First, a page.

Tuesday, February 21, 2012

Community Engagement

Silicon Valley's hottest marketing service in 2012 is community engagement.  This is what I've been hearing from my clients like Jon Toor of Xsigo and from people in the venture capital community like Christina Lee of Kleiner Perkins.

The challenge is that the community for Silicon Valley B2B technology companies is difficult to define.  Many technology startups in Silicon Valley have a limited number of customers that have purchased complex technology products that cost more than $100,000 per deal.   If the target audience for community engagement is less than 500 active customers, the marketer needs to use techniques that go beyond setting up community infrastructure such as a Facebook Page or a message board.  These types of companies of companies cannot rely on the faith of "if you build it, they will come."

To help define the community. which needs to extend beyond the limited customer base, I have created a community engagement grid and that identifies four groups of people:

  1. Customers (the gold standard, but in limited supply);
  2. Technology Influencers (active bloggers on technology trends that have a full-time job in technology);
  3. Market Influencers (industry analysts, even if they are one person working at home);
  4. Media (business, IT trade, and paid bloggers).

The important thing to understand is that in a B2B technology product, customers are often the only group of people that actually has access to the product.  With the decline of test labs, most people will never  be able to get access to a $100,000 piece of enterprise technology.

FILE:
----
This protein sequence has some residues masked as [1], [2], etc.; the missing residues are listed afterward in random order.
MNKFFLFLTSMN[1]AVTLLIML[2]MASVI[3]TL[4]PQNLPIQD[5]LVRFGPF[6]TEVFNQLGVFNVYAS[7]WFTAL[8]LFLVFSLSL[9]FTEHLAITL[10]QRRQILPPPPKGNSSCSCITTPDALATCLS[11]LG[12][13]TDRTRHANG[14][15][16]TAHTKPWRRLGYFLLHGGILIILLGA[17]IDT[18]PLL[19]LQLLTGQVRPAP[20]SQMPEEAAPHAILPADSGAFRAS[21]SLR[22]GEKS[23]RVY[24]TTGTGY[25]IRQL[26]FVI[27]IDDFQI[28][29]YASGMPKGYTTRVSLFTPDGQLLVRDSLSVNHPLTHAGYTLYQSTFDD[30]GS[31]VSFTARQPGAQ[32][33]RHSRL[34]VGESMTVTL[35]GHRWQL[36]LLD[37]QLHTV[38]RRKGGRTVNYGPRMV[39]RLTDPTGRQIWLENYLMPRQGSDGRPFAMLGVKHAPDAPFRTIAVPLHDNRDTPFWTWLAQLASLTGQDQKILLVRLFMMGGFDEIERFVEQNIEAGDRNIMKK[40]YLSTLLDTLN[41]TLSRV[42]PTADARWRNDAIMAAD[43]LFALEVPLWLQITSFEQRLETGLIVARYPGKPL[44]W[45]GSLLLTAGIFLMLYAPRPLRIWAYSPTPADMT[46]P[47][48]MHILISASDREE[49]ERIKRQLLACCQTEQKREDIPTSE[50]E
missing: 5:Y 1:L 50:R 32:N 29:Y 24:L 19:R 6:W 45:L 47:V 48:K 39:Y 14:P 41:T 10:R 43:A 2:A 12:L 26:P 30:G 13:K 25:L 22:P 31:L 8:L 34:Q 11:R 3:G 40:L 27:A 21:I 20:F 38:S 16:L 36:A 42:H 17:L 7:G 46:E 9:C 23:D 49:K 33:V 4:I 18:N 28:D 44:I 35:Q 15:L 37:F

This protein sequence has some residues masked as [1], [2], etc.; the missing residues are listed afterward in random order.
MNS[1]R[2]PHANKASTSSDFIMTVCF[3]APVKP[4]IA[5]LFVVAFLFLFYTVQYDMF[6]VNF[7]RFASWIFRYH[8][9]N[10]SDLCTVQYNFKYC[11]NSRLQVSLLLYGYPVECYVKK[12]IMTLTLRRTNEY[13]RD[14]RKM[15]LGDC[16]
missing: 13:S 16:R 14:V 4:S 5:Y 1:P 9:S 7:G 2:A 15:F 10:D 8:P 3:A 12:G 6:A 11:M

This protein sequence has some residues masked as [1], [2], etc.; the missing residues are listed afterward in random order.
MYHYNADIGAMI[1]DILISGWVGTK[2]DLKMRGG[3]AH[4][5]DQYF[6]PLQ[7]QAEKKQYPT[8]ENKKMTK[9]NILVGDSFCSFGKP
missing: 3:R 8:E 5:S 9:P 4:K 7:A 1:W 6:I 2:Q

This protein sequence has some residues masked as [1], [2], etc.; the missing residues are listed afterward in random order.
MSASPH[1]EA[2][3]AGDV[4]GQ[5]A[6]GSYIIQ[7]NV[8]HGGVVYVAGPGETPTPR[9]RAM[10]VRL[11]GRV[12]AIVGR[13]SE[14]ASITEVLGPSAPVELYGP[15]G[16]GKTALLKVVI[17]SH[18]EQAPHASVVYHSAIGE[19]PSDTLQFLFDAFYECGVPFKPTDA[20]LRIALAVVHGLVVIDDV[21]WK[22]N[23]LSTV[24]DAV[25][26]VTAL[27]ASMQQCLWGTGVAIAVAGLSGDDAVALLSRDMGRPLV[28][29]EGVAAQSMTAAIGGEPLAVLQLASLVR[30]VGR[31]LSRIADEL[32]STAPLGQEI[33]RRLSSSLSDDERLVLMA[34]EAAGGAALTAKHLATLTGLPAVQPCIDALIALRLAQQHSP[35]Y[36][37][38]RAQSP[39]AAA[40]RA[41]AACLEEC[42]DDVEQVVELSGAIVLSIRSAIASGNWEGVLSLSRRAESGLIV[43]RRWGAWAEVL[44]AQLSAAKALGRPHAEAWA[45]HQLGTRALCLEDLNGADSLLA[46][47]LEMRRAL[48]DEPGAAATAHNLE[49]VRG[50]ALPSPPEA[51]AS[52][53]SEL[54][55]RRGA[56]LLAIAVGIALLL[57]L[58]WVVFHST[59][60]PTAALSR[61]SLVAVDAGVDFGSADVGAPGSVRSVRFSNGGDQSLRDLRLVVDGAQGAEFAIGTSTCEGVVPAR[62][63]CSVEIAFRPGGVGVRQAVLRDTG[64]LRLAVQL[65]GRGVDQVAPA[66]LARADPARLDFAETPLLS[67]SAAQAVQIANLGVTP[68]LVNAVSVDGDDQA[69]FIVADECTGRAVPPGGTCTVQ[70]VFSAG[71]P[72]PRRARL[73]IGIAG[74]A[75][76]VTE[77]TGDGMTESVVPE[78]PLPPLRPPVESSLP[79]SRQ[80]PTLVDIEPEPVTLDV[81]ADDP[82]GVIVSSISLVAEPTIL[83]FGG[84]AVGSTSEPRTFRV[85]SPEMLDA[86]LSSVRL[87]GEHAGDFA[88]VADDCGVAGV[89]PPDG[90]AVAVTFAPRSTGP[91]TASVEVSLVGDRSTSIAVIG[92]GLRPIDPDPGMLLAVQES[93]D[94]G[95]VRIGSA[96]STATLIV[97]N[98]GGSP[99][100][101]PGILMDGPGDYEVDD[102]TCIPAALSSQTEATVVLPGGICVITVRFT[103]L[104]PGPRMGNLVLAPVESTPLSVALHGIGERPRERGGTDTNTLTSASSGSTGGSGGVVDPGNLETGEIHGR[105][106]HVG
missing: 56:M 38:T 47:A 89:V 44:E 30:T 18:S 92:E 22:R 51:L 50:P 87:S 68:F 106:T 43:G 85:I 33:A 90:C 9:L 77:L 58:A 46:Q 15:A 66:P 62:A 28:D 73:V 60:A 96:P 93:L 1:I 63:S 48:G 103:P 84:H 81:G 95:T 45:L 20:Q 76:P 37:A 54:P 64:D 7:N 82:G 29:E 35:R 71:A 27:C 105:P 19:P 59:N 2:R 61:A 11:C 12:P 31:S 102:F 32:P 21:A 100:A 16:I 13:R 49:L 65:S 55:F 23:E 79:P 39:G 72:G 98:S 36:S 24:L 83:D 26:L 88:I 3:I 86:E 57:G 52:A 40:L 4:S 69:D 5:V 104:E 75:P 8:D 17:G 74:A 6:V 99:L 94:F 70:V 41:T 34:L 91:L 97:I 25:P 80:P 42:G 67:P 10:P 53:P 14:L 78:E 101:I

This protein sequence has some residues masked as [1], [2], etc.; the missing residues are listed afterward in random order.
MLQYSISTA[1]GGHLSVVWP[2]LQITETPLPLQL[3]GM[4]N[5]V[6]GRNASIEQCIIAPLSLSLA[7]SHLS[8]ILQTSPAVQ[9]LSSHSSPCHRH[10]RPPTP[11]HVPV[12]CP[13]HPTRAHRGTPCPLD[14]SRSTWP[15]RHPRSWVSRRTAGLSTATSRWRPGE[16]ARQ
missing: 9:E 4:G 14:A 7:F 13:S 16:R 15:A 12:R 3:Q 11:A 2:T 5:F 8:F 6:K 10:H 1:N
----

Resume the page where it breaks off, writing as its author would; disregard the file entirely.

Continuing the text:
Due to the constraints of busy schedules, traditional media writers often have the least amount of knowledge of the product.  Because they have more time to spend on understanding a specific technology and market, the analysts and bloggers often have a deeper understanding of the technology.

There are dozens of activities that can be used to engage with the community.  I generally organize the activities into these categories:
  1. Paid;
  2. Self-Published;
  3. Influenced.

1 comment:

Anonymous said...

That's a decent table to get a visual for social engagement. To wield influence, go viral and to get a good response from social activites has a few key ingredients to the recipe. One is the trust factor has been established with a designation of being an authority on the subject. Secondly, an emotional cord is struck with the audience. That will usually catapult an activity into a viral stratosphere. There is a lot to social media. To get an idea of the complexities take a look at this top universities social media training curriculum.